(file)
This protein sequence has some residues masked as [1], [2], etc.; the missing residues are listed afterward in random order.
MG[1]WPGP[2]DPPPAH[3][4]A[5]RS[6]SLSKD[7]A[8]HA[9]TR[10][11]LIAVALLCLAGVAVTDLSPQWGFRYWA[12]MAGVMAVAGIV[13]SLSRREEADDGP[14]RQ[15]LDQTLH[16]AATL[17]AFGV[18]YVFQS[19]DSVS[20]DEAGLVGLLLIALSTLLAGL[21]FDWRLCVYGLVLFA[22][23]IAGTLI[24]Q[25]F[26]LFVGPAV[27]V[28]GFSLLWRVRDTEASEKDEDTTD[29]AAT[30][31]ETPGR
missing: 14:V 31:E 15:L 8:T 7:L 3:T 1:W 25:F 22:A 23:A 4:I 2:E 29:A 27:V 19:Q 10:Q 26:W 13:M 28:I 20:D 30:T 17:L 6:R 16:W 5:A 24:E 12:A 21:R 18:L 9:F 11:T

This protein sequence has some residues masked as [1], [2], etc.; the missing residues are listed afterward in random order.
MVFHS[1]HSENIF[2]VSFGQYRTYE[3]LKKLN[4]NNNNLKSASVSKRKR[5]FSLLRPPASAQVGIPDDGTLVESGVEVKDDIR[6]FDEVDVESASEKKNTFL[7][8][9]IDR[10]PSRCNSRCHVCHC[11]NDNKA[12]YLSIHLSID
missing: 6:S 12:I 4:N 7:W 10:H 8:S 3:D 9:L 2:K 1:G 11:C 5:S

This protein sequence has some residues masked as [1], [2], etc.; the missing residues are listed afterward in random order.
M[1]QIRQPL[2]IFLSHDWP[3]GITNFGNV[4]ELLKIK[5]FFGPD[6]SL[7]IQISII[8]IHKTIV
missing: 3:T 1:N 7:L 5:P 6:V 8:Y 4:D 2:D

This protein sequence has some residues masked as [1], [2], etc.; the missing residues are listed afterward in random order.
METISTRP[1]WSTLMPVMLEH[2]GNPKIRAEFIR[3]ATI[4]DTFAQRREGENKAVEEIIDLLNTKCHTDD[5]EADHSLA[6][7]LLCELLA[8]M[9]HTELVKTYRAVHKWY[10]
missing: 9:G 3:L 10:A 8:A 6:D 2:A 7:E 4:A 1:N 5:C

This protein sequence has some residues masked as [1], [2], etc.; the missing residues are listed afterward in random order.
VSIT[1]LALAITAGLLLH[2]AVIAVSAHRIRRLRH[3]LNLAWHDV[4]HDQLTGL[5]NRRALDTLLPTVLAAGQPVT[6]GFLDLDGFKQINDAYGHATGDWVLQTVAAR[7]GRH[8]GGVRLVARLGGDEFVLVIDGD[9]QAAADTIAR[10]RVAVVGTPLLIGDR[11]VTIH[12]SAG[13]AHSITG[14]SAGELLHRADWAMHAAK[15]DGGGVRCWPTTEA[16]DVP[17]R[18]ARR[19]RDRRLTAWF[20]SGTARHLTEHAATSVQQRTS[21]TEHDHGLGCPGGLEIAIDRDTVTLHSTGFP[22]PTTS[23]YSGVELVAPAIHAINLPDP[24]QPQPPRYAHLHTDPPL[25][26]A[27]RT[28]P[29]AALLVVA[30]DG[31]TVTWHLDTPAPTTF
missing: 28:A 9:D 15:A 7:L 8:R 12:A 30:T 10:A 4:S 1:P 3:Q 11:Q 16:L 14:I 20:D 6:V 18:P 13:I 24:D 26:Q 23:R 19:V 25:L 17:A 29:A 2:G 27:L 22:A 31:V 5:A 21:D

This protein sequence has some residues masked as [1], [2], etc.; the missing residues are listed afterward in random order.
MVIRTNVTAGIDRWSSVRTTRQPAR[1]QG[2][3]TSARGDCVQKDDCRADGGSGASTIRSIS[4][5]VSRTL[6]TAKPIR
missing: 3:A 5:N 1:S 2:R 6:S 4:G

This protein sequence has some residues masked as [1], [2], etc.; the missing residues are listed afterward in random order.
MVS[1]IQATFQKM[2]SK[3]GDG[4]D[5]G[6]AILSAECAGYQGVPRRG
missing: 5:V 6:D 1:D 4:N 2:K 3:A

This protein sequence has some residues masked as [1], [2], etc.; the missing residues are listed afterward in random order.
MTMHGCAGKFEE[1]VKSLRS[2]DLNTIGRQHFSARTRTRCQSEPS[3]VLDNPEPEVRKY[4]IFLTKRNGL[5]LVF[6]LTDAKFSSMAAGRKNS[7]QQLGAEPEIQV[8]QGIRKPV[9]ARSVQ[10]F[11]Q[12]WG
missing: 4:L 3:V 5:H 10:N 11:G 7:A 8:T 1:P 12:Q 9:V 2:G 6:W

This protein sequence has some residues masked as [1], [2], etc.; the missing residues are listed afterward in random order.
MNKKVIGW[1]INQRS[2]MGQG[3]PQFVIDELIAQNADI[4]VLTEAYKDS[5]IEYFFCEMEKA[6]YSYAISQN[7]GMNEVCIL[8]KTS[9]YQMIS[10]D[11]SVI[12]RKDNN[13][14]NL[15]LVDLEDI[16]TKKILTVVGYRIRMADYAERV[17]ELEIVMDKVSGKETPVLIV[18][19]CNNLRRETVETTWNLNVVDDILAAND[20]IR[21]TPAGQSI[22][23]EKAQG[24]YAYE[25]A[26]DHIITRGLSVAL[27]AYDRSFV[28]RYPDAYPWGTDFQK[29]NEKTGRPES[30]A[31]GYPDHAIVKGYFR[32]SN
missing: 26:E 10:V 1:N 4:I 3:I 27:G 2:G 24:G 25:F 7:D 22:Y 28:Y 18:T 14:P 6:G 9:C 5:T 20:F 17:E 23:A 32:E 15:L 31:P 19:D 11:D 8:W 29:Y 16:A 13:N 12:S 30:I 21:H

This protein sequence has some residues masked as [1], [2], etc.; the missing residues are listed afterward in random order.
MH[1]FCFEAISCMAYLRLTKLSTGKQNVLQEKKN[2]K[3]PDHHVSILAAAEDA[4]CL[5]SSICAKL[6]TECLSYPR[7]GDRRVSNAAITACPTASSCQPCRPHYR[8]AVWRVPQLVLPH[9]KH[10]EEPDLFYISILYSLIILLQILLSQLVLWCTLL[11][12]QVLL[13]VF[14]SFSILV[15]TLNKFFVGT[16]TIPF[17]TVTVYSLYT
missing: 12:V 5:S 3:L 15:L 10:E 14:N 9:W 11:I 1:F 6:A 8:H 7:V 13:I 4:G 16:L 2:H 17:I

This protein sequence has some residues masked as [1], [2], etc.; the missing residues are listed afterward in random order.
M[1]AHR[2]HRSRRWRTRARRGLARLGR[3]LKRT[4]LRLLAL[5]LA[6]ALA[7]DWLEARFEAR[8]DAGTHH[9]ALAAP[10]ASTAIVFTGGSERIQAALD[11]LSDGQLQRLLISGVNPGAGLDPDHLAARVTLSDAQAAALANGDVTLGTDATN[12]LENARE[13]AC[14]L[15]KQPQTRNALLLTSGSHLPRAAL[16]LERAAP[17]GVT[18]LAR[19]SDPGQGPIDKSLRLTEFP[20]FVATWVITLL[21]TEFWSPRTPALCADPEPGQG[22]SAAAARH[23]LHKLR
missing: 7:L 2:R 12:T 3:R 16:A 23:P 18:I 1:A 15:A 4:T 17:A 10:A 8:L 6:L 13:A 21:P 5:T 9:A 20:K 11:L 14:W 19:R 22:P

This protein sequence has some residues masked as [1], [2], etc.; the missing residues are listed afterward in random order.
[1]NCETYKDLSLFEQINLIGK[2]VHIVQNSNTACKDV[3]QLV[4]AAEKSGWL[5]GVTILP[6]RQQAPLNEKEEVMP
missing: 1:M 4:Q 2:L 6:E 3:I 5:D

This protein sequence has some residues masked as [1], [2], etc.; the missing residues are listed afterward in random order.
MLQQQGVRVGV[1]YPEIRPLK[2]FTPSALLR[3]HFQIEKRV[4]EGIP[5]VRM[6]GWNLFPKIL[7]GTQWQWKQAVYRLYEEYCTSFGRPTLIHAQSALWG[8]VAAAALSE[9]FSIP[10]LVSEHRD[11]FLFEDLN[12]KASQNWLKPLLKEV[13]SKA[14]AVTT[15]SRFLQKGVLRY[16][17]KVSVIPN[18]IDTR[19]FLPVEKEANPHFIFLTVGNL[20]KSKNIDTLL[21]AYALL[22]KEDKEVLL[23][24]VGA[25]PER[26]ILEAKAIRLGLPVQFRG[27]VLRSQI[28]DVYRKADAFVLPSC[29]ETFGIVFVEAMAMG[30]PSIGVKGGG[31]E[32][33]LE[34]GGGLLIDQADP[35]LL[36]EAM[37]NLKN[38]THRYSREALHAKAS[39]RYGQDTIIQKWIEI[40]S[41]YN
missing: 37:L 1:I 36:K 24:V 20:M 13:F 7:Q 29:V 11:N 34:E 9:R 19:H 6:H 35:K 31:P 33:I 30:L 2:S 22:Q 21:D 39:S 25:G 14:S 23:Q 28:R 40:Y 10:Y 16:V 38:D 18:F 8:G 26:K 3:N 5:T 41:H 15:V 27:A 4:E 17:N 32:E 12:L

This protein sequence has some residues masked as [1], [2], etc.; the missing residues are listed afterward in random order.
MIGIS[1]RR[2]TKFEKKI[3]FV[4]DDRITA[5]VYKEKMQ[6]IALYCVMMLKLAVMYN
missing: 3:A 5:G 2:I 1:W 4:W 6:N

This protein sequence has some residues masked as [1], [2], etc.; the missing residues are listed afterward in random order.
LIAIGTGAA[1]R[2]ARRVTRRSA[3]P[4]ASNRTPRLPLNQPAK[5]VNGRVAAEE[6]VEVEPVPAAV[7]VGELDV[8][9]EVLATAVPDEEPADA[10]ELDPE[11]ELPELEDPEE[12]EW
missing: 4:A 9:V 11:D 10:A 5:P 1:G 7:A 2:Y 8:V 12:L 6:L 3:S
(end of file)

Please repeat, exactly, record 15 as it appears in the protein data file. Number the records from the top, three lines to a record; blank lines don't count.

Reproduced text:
This protein sequence has some residues masked as [1], [2], etc.; the missing residues are listed afterward in random order.
LIAIGTGAA[1]R[2]ARRVTRRSA[3]P[4]ASNRTPRLPLNQPAK[5]VNGRVAAEE[6]VEVEPVPAAV[7]VGELDV[8][9]EVLATAVPDEEPADA[10]ELDPE[11]ELPELEDPEE[12]EW
missing: 4:A 9:V 11:D 10:A 5:P 1:G 7:A 2:Y 8:V 12:L 6:L 3:S